> now it is faster than yours.  It ranges from being about the same for
> the wait test, to twice as fast when there is contention.  The lock
> (...) without contention (which I assume is the typical case), runs
> about 1.5 times as fast.  The benchmark I used to get these results is
> attached.  The new version of the patch has been uploaded to savannah.
> Unless I am missing something, I don't see how my new version could
> possibly ever be slower than your code given they use the same routines
> in ILWait*.  The only reason it was slower before is that they weren't
> yours used the new ILWaitMonitorFastClaim.
> BTW, there is no reason for ILWaitMonitorFastClaim to check for
> Interrupts or Aborts.  Interrupts do not take effect until the thread
> next blocks, ie is in the WaitJoinSleep state.  The MS Doco actually
> says this explicitly.  Also I have written code to verify it is the case
> under MS.  God knows what aborts do - but since they can take effect any
> time, there hardly seems any point in testing for them in the critical
> path.
> >   On most
> > platforms where the CAX is optimised, Monitor.Enter will require no
> context
> > switches to the kernel because it never has to call
> ILWaitMonitorTryEnter
> > (which uses kernel level locks).  There are a lot of good ideas like not
> > incrementing monitor->waiters with InterlockedIncrement if
> > InterlockedIncrement is implemented using global locks.  I've decided
> that
> > putting monitors on the GC heap is a good idea.  If a lock is entered
> > without being exited before it gets GC-ed then the monitor will leak
> unless
> > it is GC allocated.  The currently implementation of ILWaitMutexClose
> > doesn't allow mutexes to close while still being owned so your
> > implementation (without the fixes) leaks as well.
> Well - both implementations would leak for the same reason.  I did
> assume ILWaitHandleClose would be the equivalent of a Destroy.  If it
> isn't then perhaps we should add a Destroy.
> > I also still like thread
> > local free lists for monitors -- combined with the current algorithm it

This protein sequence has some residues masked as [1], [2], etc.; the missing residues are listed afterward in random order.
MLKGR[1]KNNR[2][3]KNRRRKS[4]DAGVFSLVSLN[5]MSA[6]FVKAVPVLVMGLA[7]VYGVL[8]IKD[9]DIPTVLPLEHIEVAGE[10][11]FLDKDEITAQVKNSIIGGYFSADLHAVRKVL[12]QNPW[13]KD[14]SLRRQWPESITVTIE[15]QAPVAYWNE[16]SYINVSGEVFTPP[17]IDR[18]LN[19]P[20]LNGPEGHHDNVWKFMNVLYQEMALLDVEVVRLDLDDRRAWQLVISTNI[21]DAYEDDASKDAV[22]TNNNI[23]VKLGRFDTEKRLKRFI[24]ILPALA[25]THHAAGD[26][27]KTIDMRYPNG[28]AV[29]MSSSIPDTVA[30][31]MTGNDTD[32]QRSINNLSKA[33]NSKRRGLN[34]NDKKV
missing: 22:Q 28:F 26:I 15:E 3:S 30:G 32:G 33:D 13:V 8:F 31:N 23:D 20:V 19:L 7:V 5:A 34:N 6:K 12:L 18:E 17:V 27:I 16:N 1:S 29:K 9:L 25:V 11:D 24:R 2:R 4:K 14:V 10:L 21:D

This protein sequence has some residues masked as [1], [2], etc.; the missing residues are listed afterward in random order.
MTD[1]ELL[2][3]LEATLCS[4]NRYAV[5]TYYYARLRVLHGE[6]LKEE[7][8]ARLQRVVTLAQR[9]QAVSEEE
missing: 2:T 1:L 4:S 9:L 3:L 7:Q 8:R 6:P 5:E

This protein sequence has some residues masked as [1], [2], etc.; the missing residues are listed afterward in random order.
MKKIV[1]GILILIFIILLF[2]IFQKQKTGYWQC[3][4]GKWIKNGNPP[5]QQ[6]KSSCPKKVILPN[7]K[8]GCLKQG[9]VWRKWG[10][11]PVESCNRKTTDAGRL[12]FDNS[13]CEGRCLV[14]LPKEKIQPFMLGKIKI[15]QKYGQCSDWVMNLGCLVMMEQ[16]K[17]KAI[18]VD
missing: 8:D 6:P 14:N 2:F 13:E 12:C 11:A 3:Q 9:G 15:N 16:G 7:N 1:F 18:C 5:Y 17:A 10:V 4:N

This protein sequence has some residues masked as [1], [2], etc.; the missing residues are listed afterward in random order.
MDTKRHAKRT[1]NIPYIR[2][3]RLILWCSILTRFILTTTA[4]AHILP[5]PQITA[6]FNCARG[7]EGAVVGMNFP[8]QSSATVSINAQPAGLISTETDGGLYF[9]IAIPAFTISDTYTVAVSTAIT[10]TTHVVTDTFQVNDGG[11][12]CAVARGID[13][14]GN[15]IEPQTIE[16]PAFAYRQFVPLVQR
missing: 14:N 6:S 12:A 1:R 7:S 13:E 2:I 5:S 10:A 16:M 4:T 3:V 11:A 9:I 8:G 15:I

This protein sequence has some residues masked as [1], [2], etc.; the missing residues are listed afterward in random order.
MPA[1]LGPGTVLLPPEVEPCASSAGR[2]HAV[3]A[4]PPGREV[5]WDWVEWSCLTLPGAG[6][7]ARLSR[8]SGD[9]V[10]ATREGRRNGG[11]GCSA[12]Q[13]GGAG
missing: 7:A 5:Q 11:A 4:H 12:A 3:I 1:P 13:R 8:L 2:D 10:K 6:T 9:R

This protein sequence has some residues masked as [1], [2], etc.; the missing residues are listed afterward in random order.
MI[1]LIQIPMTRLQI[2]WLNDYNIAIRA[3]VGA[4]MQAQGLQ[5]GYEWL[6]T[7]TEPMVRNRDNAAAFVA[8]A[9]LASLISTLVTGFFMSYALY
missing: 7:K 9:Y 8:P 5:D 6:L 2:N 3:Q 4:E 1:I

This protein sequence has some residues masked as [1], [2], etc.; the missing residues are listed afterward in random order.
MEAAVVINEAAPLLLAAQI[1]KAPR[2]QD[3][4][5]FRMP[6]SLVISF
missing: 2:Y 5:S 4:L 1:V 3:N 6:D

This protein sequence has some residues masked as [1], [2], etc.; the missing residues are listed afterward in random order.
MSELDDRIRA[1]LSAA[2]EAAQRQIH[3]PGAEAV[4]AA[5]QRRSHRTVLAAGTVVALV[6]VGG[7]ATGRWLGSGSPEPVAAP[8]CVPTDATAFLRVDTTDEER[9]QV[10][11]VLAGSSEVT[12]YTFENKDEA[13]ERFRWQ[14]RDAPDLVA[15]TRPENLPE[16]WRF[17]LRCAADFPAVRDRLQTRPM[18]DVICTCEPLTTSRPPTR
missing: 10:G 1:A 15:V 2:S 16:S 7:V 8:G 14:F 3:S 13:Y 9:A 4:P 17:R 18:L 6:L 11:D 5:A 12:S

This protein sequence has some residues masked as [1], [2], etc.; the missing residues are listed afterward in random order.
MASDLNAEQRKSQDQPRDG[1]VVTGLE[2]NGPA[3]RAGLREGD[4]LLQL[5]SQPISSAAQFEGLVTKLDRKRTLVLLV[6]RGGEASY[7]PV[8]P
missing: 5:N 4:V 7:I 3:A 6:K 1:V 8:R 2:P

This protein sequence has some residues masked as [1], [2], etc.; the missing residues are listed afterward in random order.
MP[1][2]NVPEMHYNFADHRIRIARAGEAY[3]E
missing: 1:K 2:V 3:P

> > gives good performance.
> But till not as fast as my implementation ... yet.
> > Leaks can be prevented by limiting the free list to
> > a reasonable number of monitors (32?).  Keeping count the number of
> monitors
> > (etc) on the list will be fast and lock free because the lists are
> > thread-local.
> This is additional complexity.  Right now, you have an example of
> something that is about 200 lines shorter, and runs up to twice as
> fast.  If you can beat that then start thinking about adding complexity.
> > FYI, the reason the current monitor implementation failed 5 tests
> instead of
> > 3 is because Monitor.Wait assumed that the monitor is only reclaimed the
> > call to ILWaitMonitorWait succeeds without being aborted or interrupted.
> If
> > there is an abort or interrupt request it assumes that the monitor
> hasn't
> > been reaquired.  As mentioned above, the correct behaviour is ambiguous
> but
> > I'm leaning towards the Sun's implementation rather than Microsoft's
> (it's
> > also easier to implement ;-)).
> OK.
> > Anyway, try the following program (put a break point in the
> > ThreadInterruptedException handler) and cry like I did.  I'd be pretty
> keen
> > to meet with you on IRC and chat about threading issues further...
> Hmmm.  I have just read this ... I possibly missed you.  You can always
> get me on MSN/ICQ/Yahoo at any time.  One day I will all Jabber as
> well.  My IM handles are at the end of this page:
> Finally, back to where this all started.  My real program still hangs
> ... and it doesn't use interrupt or abort.  It hangs in both your and my
> version of monitor.c.  I added some trace to monitor.c, matched up every
> entrance to Monitor.Enter to its return.  Ie .. the program is not
> waiting in Monitor.Enter.  It doesn't (or at least my code doesn't) use
> Monitor.Wait.  I don't have the faintest idea about what is going on.  I
> am off to investigate.